65 million years ago a massive asteroid, five to ten kilometers across, hit the Earth at a speed exceeding 30,000 kilometers per hour. As a result of this catastrophic collision, giant creatures, known to us as dinosaurs, who dominated the Earth for more than 100 million years, were destroyed. Remarkably, about 30% of all species now existing on Earth were destroyed at that time. That time was far from the first, when a catastrophic object enters the Earth, and certainly did not become the last. There is an opinion that such events happen on a periodic basis because of the movement of the Sun along the galaxy. If this is so, we should be able to predict when the next such event is coming and whether we should be worried about our own destiny.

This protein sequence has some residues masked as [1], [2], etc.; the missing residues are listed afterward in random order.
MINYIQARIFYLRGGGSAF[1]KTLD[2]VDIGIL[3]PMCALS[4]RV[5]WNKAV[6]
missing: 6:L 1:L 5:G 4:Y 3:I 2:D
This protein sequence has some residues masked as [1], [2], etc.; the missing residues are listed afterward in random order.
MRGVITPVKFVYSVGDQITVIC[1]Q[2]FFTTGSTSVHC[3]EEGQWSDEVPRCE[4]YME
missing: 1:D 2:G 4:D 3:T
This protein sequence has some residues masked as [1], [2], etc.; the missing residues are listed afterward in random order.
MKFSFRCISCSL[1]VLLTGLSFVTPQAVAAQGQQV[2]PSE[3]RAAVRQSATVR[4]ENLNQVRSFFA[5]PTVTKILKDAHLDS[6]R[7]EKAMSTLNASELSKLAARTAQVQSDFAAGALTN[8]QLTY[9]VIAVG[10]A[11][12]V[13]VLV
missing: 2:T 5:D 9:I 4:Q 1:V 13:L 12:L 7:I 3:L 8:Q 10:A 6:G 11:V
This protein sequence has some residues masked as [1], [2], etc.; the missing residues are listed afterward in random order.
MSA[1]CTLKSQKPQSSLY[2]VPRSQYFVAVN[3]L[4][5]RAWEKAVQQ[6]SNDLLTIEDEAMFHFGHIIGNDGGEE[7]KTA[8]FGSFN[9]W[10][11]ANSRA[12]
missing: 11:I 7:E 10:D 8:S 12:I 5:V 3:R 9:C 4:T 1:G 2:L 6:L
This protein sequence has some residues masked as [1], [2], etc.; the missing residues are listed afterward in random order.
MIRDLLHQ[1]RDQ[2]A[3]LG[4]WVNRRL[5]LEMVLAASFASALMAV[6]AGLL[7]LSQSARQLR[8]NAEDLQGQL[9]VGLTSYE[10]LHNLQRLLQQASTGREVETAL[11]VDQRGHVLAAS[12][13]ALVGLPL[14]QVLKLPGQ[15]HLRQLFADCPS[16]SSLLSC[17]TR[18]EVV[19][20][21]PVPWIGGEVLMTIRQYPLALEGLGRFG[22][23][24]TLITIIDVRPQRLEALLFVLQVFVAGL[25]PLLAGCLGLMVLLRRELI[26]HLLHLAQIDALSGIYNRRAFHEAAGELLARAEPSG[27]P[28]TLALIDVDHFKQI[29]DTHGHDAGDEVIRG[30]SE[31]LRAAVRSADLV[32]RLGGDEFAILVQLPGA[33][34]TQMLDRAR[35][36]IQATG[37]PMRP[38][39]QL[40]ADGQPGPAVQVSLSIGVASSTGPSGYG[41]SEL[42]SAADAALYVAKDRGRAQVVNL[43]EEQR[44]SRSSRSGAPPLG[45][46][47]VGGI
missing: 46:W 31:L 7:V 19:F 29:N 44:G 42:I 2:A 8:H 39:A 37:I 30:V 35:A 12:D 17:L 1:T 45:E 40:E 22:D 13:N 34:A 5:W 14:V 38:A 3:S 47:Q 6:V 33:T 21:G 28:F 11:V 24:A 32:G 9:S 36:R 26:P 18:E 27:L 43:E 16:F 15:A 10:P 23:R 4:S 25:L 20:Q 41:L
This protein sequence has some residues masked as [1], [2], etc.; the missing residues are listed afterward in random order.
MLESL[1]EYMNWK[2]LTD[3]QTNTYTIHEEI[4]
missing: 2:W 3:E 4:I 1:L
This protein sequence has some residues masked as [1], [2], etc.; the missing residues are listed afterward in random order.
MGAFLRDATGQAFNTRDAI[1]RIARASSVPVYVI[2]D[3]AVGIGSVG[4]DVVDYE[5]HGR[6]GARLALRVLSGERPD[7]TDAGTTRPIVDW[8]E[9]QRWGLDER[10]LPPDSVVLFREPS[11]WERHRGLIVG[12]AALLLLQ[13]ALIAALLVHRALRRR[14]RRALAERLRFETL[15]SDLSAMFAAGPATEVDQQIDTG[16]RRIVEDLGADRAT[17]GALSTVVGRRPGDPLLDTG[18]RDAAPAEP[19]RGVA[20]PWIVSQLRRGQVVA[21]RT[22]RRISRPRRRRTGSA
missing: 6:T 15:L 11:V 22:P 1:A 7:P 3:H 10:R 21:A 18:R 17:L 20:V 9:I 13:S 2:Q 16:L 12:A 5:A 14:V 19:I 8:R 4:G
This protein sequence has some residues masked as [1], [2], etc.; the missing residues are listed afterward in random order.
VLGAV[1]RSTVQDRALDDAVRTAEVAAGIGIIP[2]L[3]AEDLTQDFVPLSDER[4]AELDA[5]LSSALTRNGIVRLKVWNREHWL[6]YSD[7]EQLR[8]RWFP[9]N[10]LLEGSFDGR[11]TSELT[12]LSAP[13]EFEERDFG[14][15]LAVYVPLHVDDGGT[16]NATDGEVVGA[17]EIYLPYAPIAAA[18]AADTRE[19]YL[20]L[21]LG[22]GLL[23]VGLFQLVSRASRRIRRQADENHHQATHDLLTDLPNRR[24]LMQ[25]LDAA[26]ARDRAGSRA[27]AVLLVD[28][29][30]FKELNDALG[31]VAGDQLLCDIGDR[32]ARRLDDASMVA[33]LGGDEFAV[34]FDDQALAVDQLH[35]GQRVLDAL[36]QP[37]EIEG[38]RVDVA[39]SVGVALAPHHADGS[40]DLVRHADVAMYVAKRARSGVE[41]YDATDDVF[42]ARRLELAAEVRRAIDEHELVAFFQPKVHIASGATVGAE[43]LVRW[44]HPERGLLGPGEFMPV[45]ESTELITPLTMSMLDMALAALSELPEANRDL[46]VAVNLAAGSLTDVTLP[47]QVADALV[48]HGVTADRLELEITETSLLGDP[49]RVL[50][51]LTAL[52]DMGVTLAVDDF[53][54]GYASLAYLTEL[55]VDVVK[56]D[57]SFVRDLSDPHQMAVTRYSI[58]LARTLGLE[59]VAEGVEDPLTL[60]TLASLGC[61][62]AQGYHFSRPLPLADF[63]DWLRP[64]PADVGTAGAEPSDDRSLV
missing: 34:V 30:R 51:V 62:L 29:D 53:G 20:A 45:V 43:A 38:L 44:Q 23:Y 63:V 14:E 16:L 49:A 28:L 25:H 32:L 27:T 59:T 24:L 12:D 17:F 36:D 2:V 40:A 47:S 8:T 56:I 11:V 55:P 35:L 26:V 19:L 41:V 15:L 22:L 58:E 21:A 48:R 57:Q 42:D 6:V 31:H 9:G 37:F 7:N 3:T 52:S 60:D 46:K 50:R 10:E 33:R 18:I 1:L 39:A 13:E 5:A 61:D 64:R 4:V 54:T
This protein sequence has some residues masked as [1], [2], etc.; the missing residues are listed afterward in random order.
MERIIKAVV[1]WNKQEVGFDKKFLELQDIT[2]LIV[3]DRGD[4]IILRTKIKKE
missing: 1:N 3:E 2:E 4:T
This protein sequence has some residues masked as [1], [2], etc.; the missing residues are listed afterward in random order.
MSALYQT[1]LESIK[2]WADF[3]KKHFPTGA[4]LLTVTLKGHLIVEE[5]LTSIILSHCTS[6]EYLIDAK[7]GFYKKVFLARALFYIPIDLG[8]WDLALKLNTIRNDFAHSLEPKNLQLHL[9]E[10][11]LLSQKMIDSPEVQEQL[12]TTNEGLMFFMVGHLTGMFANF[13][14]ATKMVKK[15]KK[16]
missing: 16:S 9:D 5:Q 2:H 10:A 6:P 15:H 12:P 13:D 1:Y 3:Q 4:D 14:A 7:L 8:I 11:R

The threat of mass extinction always exists, but it is not always possible to calculate it precisely. Threats in our solar system – related to space bombardment – usually come from two sources: the asteroid belt between Mars and Jupiter and the Kuiper belt and the Oort cloud beyond the orbit of Neptune. For the asteroid belt, which is suspected (but it’s not certain) in the destruction of dinosaurs, our chances of getting a large object in the face decrease with time. Because the material between Mars and Jupiter is gradually depleted, and there is nothing that could fill it. We understand this when we look at two things: the young solar system, the early models of our solar system, and most airless worlds without active geology: the Moon, Mercury, most satellites of Jupiter and Saturn.